week of March 13-19, 2006
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Kenneth Barnes splits his time between Fayetteville and Wilmington, North Carolina At present he works with at-risk children at the elementary school level, teaching math, reading and spelling with computer software programs He holds a creative writing degree from the University of North Carolina at Wilmington, and worked as a journalist for several years before turning his attention to education In 2005 Kenneth returned to writing, focusing on poetry as a creative means of expression Since then Kenneth has published three poems He is planning to return to school to receive his MFA in poetry.
The following work is Copyright © 2006, and owned by Kenneth Barnes and may not be distributed or reprinted in any form whatsoever without written permission from the author.
Talk of Tragedy and Childhood
Over breakfast we talked of the space shuttle
explosion — ’84 or ’85 I can’t remember,
but it was in January As a little girl you cried for hours, you said,
until daddy came home and promised
no one suffered much You must have loved him, sitting
on his lap in a green vinyl recliner,
his aftershave a sweet assurance
that tragedy was no match for fathers Stirring my coffee, I can’t help
thinking had America been 11 Old Spice
could have spared our grieving flags
over empty caskets Then the tears would have meant
nothing more than dry salt on our cheeks We, too, would have run in the front yard,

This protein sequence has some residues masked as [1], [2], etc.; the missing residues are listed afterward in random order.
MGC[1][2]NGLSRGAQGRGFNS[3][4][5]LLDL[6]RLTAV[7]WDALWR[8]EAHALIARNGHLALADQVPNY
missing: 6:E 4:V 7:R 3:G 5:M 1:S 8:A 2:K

our arms stretched out as we dreamed
From the bench outside
this general store I confess
I can’t smell the ocean.
You find that absurd
bothersome but the sand gnats
have made you irritable.
We’re surrounded by water
you can practically lick
the salt from the air, you say.
practicality has never been my strength.
I change the subject; the one-room schoolhouse
where sailors‚ children learn stories
My words swarming mosquitoes,
you swat them aside
and leave to buy salt-water taffy.
Cast away, I check
the ferry chart once more
for reassurance of escape.
The brochure said nothing
of isolation A souvenir
we never planned buying.
Kit Kennedy lives in San Francisco Her work appears/or will appear in Animus, Bayou, Bombay Gin, Blades, Buckle &, Clara Venus, The Comstock Review, Defect Cult, fulva flava, HALJ, Karamus, The Harvard Gay & Lesbian Review, Pearl, Phoebe, Rogue Scholars (online), Runes, and Van Gogh’-s Ear.
The following work is Copyright © 2006, and owned by Kit Kennedy and may not be distributed or reprinted in any form whatsoever without written permission from the author.
Lesson in Declension
cherry balanced between
two monks‚ robes
in Spring wind
Latin can’t save you
Erase All You Know
that they exist Now
for breeze Trees rustle
by their own